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Old 11-01-2012, 02:30 PM   #125
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It's an entirely different world/economy/measurements/planet isn't it?
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That's been my contention for some time.
"This time it's really different."

..."and this time we really mean it!"
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Old 11-01-2012, 02:32 PM   #126
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One of the things shaping my retirement planning is what happened to my grandparents.

My grandfather retired with full pension at age 55. (Gram was a homemaker). It was a nice pension - more than enough for them to live comfortably. They moved from the Detroit suburbs and rented a nice apartment about 6 blocks from the beach here in San Diego. Life was good.

The pension was not cola'd. But they had SS as well from when he turned 62.

Then the 70's happened with all it's inflation. Since Gramps was already on SS, it made more financial sense for Grammy to head out to work.

So, in her 60's, she got a job as a "shop girl" at a gift shop in La Jolla. I'm not sure she had worked outside the home prior to that, ever.

I look at their plans - and how inflation destroyed the plans... and get nervous. It's enough to keep me in the "one more year" phase longer than I currently plan.
This is one of the reasons why I plan to wait until I am 70 to draw SS. From 62 onward SS is my plan B if for some reason I'm depleting my retirement nestegg too fast.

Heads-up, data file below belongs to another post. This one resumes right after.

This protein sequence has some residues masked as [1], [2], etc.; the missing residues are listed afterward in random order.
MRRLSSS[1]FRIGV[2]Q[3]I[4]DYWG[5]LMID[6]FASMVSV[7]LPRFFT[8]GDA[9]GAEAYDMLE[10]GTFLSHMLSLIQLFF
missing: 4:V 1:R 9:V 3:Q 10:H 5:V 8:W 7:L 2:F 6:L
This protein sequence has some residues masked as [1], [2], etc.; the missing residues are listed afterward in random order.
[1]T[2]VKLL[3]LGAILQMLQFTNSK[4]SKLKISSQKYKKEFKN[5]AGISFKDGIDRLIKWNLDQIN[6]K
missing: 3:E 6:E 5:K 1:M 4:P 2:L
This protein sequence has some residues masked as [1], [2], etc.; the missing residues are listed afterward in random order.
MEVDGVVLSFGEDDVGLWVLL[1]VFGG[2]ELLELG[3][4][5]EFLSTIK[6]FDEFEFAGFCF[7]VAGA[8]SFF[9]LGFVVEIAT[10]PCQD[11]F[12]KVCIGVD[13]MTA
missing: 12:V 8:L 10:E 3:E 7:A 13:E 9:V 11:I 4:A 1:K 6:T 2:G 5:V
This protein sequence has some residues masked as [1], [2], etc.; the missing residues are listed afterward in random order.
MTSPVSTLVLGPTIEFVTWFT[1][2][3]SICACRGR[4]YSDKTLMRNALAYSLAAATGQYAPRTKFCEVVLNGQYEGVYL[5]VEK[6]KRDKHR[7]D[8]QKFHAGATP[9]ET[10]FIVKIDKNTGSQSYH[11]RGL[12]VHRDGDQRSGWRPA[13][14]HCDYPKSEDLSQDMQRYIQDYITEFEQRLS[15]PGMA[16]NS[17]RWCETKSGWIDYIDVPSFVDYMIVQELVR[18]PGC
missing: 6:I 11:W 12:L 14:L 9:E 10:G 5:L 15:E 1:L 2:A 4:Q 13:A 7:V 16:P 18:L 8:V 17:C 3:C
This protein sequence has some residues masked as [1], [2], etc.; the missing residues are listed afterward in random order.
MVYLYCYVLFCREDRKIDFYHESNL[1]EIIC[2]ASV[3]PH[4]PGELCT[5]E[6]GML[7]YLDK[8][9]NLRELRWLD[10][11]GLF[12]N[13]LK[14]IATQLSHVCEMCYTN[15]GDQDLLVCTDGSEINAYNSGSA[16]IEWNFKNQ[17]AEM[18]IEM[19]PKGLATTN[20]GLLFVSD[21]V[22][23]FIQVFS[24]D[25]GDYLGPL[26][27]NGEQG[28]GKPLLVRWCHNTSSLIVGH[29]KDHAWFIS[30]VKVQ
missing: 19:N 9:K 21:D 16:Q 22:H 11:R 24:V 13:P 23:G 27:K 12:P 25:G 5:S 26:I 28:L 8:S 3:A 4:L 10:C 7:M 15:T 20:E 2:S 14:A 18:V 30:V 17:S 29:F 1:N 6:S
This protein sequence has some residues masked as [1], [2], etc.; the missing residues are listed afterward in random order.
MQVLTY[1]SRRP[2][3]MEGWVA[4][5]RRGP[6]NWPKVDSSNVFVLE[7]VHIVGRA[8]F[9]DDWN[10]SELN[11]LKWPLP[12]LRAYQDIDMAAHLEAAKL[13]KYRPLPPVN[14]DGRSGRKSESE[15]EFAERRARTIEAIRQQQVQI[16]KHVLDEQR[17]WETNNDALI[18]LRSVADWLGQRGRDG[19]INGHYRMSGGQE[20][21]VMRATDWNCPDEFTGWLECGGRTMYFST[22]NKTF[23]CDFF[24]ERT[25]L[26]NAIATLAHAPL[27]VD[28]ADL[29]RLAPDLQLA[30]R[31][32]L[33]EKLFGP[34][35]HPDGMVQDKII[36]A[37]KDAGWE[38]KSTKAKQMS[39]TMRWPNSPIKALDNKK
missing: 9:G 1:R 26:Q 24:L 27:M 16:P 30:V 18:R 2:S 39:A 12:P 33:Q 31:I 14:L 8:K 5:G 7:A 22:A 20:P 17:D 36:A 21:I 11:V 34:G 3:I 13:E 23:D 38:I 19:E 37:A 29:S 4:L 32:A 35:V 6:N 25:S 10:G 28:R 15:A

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Old 11-01-2012, 08:52 PM   #127
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1966-1982 was also a 16 year secular bear market characterized by huge swings in the major indices. Yes, there was higher than average inflation, especially in the later years of that period, but the stock market over that period did not see much if any increase.

So inflation is an enemy, but it's even worse when combined with no increase in stocks.
Despite the myth that inflation is good for stocks, the best situation for stocks is what we have had most of the time over recent decades, falling or low inflation. Inflation will always attack PEs, then eventually as the higher price levels work through sales and profits earnings will rise enough that even valued at a lower PE, equity prices may go up. See Ed Easterling's work.

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Old 11-02-2012, 02:49 AM   #128
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actually if inflation gets to high its bad for stocks. anything like the 1970's is bad.

its only after inflation started coming down that stocks took off ..
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Old 11-02-2012, 05:29 AM   #129
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Whether it turns out to be worse than the Great Depression or the mid-60's is anyone's guess, a case can be made for any POV. I suspect most folks in the 1930's thought it was "an entirely different world/economy/measurement/planet" too.

Again, if history is of little or no value, what would you and marko propose as an alternative for planning purposes?
That's not exactly what I said (or meant), and I cannot speak for Marko. Since (as I believe) the rules have changed beginning in the '80s, (change occurs over time) and we're talking about an empirical science, I don't know if there's enough data yet to assess the 'new' economy, and that's at least part of my point. That and the fact that I have no idea what to use.